Facing your own mortality is never easy. Imagine what world-famous Evangelist Billy Graham and his wife Ruth must be feeling as two of their sons squabble (now in public) over where they’re to be buried. The following is an excerpt from this AP report on the now-public family dispute:
CHARLOTTE, N.C. – The uncomfortable topic of where aging evangelist Billy Graham and his wife Ruth will be buried has moved into a public setting after a newspaper reported the family is split over the issue.
Mark DeMoss, a spokesman for the Billy Graham Evangelistic Association, said Wednesday there has been no final decision on where the 88-year-old Graham will be buried after he dies – whether near his home in the mountains of western North Carolina or at a museum and library being built at the association’s headquarters in Charlotte, near where Graham grew up.
"Obviously, there has to be a decision at some point," DeMoss said. "Whether that would be in the coming weeks or just upon death, I don’t know. … It’s unfortunate that it was worked out in The Washington Post."
So what’s the probate-litigation angle?
As I reported here, at least one Florida appellate court (the 4th DCA) has held that a testator’s body is not considered “property.” As such, the general rule of construction found in Probate Code Section 732.6005(2) requiring Wills in Florida to be deemed to pass all property that the testator owns at death does not apply to bodily dispositions. Instead, the 4th DCA formulated the following rule regarding the disposition of a Florida testator’s body:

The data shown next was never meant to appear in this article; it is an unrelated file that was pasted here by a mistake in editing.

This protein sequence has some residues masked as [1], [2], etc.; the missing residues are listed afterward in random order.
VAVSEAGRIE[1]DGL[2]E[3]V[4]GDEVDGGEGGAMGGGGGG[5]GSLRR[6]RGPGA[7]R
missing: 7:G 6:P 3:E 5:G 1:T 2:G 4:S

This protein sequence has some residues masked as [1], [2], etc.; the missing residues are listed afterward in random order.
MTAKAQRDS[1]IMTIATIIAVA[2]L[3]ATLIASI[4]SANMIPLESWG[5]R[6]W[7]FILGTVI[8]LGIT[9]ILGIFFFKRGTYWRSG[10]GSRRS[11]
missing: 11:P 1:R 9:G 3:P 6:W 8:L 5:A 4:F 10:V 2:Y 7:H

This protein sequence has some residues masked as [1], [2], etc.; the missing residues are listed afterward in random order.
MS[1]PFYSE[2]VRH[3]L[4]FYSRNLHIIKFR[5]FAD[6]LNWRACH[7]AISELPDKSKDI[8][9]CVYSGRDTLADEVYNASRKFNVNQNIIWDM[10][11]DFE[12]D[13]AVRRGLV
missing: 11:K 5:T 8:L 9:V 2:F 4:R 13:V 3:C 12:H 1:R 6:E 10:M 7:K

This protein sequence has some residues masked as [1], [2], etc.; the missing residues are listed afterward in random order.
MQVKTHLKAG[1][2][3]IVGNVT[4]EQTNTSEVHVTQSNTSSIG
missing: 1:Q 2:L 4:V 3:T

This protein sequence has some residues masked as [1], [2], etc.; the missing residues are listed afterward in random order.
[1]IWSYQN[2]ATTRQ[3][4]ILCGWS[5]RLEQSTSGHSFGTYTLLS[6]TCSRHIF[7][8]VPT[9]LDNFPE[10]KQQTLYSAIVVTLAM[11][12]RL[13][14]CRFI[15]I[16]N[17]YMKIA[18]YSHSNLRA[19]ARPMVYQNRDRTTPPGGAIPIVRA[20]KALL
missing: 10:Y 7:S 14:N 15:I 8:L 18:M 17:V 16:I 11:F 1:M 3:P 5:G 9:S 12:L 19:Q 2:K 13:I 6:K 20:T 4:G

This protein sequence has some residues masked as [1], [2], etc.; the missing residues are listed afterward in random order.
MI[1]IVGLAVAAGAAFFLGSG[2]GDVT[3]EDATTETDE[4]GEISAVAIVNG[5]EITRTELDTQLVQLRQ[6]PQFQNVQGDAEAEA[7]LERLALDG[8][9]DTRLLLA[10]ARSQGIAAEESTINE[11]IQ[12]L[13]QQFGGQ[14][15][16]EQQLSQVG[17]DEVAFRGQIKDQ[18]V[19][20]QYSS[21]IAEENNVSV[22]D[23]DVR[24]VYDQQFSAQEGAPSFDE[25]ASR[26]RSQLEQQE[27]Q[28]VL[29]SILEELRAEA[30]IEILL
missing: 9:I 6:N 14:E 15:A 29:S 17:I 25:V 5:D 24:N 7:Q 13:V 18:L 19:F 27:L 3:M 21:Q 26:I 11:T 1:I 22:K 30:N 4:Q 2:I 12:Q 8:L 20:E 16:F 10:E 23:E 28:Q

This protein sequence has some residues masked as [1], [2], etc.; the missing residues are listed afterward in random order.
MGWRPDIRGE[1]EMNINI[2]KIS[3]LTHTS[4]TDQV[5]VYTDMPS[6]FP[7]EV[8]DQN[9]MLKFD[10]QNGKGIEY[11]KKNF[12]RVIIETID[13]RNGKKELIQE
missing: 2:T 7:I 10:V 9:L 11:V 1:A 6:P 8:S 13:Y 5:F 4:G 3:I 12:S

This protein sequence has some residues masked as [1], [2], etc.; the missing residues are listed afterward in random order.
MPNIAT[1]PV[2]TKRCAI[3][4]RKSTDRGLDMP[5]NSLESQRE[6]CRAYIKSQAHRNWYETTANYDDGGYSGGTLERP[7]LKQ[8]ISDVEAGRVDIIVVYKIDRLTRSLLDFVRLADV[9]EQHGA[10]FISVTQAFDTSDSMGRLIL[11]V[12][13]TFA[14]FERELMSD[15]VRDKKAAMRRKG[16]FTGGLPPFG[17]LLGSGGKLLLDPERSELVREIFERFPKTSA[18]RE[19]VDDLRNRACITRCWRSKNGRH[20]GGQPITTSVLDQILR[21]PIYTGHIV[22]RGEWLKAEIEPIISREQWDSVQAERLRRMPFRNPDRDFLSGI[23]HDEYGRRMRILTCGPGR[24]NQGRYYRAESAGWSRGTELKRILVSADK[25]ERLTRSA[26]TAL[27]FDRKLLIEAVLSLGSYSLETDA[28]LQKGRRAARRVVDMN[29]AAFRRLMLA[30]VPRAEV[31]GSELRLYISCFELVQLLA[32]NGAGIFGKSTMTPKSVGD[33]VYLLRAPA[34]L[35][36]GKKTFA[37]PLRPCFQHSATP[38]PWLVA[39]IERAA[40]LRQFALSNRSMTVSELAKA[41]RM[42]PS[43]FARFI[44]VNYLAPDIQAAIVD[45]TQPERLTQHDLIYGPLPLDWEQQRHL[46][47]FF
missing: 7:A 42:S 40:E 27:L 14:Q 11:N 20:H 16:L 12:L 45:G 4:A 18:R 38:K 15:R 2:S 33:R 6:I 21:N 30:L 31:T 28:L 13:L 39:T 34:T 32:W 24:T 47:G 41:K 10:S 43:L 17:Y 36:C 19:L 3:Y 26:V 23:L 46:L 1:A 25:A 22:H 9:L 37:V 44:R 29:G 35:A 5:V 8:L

[A] testamentary disposition is not conclusive of the decedent’s intent if it can be shown by clear and convincing evidence that he intended another disposition of his body.
In other words, if the Grahams want to make sure they get the final word on where they’re going to be buried, they need to make sure they leave behind clear and convincing evidence stating exactly what they want to happen. Mrs. Graham has apparently already received advice to that effect, as indicated by the following excerpt from the linked-to story:
The Post reported that Ruth Graham recently wrote a notarized memo, witnessed by six people, that states her desire to be buried in the mountains.